SEVENTEEN tradespeople from as far afield as Queensland began a week-long restoration project at the heritage-listed Glencoe Woolshed on Sunday, eager to learn traditional 19th century building skills.
The volunteer conservationists are each paying their own way and will learn hands-on how to conserve limestone and timber, lime washing and lime mortar techniques – artisan trades no longer accredited in Australia.
Facilitated by Applied Building Conservation Training (ABCT) the program demonstrates a partnership between the National Trust of South Australia and Construction Industry Training Board (CITB).
ABCT director Keith McAllister said the six-day program was an opportunity for tradespeople to earn a certificate of competency recognised by Australian conservation authorities.
“ABCT has been operating for around ten years now, offering courses in heritage conservation,” Mr McAllister told The Border Watch.
“There is a national shortage of heritage building skills as there is no accreditation in Australia – unless old buildings are maintained in the old ways, the results can be disastrous.
“We mentor participants as they learn artisan trades, the application of materials and techniques, and complete restoration of historical buildings.
“During this project we will focus on timber conservation and stone masonry.”
Mr McAllister said attempting to use modern materials or techniques to restore the Woolshed would damage and potentially destroy the 154 year-old building.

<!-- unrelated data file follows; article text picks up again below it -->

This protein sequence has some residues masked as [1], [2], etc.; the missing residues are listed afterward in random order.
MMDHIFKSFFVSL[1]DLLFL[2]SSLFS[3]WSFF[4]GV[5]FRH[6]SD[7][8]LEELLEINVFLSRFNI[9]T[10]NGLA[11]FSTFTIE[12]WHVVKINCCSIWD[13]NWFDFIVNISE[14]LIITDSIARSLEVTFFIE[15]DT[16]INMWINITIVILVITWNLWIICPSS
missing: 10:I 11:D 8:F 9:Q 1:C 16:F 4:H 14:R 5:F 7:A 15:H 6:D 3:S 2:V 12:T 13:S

“Old lime mortar allows a building to breathe moisture – if it’s replaced by modern impermeable cement, the moisture will attack the limestone on buildings like the woolshed,” he said.
“Likewise for modern paint versus traditional lime wash.”
Managed by the new Glencoe Woolshed branch of the National Trust, the restoration drive is the first major project on the building since 1977, when Premier Don Dunstan raised $100,000 to prevent it falling into ruin.
Built in 1863, the Woolshed is one of the finest examples of early Australian rural architecture and is believed to be the only woolshed still in its original blade-shearing condition.
The woolshed has never been converted to accommodate mechanical shearing technology, remaining intact as an example of an original farming technology and practice.
This week’s project will address the need to conserve the original stonework and structural timbers.